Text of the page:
This post also appears on Canadian Youth Worker here.

If you study the life of Jesus you will not only discover a God-man full of integrity and character. You may also discover that He likes to do things differently…a lot.

When I first started out in ministry as a volunteer and then young ministry leader, I was convinced that the way I was doing things was the best possible way to minister to teens and families. Call it arrogance, call it being naive, or simply call it being blind. Many years later as a seasoned ministry leader I’m learning to appreciate the richness that diversity has to offer.

Diversity is an interesting word. To some it means embracing a laissez-faire attitude towards life and leadership, while to others it means uncovering and celebrating the different personalities, character and dreams that people possess. For me, diversity is a value; one that liberates a leader from a narrow frame of modus operandi.

Back to Jesus.

If you study the miracles that Jesus performed during His time on earth, you will discover that each one is uniquely different and yet completely amazing. He spits into mud and rubs it onto the eyes of a blind man restoring his sight, He changes water into wine through a simple exercise of refilling empty wine barrels, He speaks to a dead man inviting him to step back into life, and he prays over a small lunch in order to feed a gathered crowd of over 5000 people. And these are just a few of the miracles Jesus performed!

If you take a deeper look into the people that Jesus interacted with, you will again discover this theme and value of diversity. Jesus took the time to notice and to befriend anyone who was willing to be known by Him.

If Jesus embraced and lived this value of diversity, shouldn’t our families, churches and ministry communities do the same? Is there room for diversity in your current ministry context, or are you asking everyone to be like everybody else?

Here are a few questions that I’m asking in my life and in my ministry to help me refine the value of diversity:

1. Do I create space where people with different stories, personalities, abilities and learning styles can connect?
2. Do I take the time to celebrate someones uniqueness as well as to look for something that we might have in common?
3. Do I encourage other ministry leaders who do ministry different than I do to keep leading into their uniqueness, or do I suggest that they should copy what I do?
4. Do I possess a balance between creativity and imitation in my pursuit of embracing diversity as a value?

So what about you…how have you seen the value of diversity impact the lives of people? Are there additional questions you’d add to this list to help refine the pursuit of diversity as a value?

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Four Tensions a Leader Must Face

Being a leader isn’t an easy task. The greatest leaders in history are those who have learned to work around, embrace and resolve tension. While many people enjoy the responsibility of making decisions, choosing a direction or having people work for you, there is significant weight associated with being a leader because tension is inevitable.

A leader is someone who is open to criticism that is fueled by the mismanagement of the different tensions they endure.

Here are four tensions that every leader faces:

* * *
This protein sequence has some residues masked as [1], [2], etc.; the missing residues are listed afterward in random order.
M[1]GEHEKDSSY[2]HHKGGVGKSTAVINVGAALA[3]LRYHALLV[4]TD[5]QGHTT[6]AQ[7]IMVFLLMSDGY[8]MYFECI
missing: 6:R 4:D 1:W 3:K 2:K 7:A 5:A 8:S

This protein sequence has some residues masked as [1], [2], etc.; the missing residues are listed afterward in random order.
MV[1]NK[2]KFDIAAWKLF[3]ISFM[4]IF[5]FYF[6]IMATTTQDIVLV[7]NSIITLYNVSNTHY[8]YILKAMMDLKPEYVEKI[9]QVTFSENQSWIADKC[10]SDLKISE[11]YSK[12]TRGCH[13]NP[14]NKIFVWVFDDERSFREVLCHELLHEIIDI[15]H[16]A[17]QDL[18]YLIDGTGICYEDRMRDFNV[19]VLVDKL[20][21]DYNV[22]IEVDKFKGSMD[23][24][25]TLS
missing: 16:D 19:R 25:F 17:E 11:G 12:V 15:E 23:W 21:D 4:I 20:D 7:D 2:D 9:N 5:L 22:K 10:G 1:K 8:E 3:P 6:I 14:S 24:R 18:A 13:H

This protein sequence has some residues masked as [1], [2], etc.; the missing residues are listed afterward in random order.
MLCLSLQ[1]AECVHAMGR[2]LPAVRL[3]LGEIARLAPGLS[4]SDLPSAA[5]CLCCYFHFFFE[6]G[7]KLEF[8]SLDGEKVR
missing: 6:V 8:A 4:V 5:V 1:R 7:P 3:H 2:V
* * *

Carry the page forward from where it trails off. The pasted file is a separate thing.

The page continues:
1. Physical Tension – respect and honor for other leaders
There is a natural default human tendency to define our self-worth based on who we are in comparison to others. Leadership is no different. We might look at a leader from another environment and evaluate ourselves to be better than or worse than what we see based on a set of identified or inferred criteria.

Every leader will be faced with the tension to consider him or her self to be of better quality than another leader. Learning to value other leaders for who they are, while leaving room to disagree with process, philosophy or methodology will help you to stay focused on developing into the leader God has created you to be.

2. Emotional Tension – hope vs. pessimism or cynicism
Leaders are often faced with the tension of creating a sense of hope or a sense of impending doom. Facilitating hope creates and sustains vision. Consistent pessimism or cynicism leads only to peril.

Leading from a hope-filled perspective doesn’t make a leader naïve, but instead helps the leader to process, refine and redirect vision as necessary. Leaders need to be honest about their current reality, admitting when things are darker than they had hoped, and brighter then they could have imagined. Hope may not disappoint, but pessimism and cynicism always do.

3. Intellectual Tension – being teachable vs. being arrogance
There is a fine line between confidence and arrogance. This is often the difference between creating momentum or chaos. Leaders who are willing to learn from everyone and every situation will begin to develop intrinsic momentum within their organizations by valuing creativity and innovation over proper procedure and/or productivity.

4. Spiritual Tension – love or legalism
There is a leadership tension between valuing tradition over outcome. A loving leader celebrates diversity while a legalistic leader demands conformity. The values of an organization are its social conscience. Violation of values leads to a culture that is more cumbersome than hopeful, depleting the leader’s ability to inspire, manage, create or stimulate growth. Leadership is learning to balance the tension between a legalistic carnal response and loving spiritual intuitiveness.